HONG KONG Feb 20 China's largest Internet
company Tencent Holdings Ltd and online retailer
JD.com are in talks to combine their e-commerce business, a
person familiar with the matter told Reuters on Thursday,
confirming earlier media reports.
Any deal between two of China's largest online companies
would help narrow the huge gap between e-retailers and Alibaba
Group Holding Ltd, which dominates China's booming online
The prospects for a binding agreement, however, remained
unclear, the person familiar with the matter said.
Alibaba's Tmall marketplace controls at least half of all
online retail sales and its e-Bay like Taobao also controls
around 80 percent of consumer-to-consumer online sales,
according to data from Euromonitor.
By comparison JD.com, China's second-largest e-commerce
company, has a nearly 13 percent market share.
Tencent and JD.com are considering several options,
including Tencent getting a 6 percent stake in JD.com in
exchange for merging its less-popular online shopping operations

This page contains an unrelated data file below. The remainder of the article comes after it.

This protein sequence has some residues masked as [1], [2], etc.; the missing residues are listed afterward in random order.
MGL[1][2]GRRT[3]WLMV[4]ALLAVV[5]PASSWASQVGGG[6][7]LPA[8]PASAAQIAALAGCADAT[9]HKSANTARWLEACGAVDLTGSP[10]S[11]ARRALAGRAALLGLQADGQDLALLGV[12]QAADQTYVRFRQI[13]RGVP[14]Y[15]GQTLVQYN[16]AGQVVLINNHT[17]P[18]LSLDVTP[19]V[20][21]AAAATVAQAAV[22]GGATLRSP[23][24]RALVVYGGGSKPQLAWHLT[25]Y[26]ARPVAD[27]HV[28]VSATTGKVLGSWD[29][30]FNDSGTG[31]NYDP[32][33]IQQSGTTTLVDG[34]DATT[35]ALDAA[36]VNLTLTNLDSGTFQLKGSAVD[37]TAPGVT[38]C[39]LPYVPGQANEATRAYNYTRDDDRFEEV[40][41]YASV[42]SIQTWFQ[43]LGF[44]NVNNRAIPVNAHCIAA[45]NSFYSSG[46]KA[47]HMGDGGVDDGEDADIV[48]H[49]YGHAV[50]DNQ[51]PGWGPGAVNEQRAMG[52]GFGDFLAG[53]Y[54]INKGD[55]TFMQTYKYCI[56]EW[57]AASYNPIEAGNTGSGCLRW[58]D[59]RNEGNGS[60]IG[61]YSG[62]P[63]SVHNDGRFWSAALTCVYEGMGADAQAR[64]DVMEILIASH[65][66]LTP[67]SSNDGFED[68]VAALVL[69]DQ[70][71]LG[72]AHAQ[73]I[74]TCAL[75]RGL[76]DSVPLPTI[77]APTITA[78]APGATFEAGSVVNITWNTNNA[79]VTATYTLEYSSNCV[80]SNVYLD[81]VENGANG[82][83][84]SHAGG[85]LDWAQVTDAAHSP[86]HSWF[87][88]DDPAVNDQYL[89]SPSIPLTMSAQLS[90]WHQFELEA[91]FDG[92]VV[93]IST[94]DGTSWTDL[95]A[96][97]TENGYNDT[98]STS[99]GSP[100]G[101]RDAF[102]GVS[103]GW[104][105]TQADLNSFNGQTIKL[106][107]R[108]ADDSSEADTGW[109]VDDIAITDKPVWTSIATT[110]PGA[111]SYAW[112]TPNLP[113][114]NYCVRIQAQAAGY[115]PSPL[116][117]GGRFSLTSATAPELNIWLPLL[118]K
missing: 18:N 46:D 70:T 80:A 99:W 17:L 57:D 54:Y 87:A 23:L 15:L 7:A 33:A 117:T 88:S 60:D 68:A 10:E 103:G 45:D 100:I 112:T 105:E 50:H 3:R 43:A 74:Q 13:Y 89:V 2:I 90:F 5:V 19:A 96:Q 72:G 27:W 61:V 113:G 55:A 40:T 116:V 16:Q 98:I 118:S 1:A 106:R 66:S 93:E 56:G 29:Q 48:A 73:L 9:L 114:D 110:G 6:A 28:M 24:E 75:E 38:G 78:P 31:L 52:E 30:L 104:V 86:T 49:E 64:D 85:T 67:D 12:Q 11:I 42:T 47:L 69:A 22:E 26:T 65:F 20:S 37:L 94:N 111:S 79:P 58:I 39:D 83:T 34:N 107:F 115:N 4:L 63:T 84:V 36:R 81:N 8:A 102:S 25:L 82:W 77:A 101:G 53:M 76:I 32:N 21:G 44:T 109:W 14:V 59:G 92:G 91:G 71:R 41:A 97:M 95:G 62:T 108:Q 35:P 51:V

with JD.com's more established platform, Bloomberg said in an
The 21st Century Business Herald newspaper had also reported
that Tencent may buy a stake in JD.com, citing an unidentified
investment banking source.
Tencent declined to comment when contacted by Reuters. A
spokesperson for JD.com told Reuters it was not company policy
to comment on market rumors. The person who spoke to Reuters
declined to be identified as the discussions are confidential.
JD.com has filed for a U.S. initial public offering, seeking
to raise $1.5 billion. The company said in December it would top
its 100 billion yuan ($16.5 billion) annual sales target in
Alibaba is also widely expected to launch an IPO,
underscoring the rising investor enthusiasm surrounding China's
booming online retail market..
China's business-to-consumer e-commerce sales may surpass
$180 billion this year due to rising internet penetration,
expanding middle-class incomes and a better distribution
network, according to New York-based market research firm
Tencent, Alibaba and search engine giant Baidu Inc
are also competing to cash in on the rising popularity of mobile
internet in China.
Tencent gets the majority of its revenue from computer
games, but its mobile games are also hugely popular, according
to figures from domestic app stores. Tencent's WeChat social
messaging app is also used by more than half of all Chinese
Tencent shares were down 3.1 percent, while the benchmark
Hang Seng index was down 1.2 percent.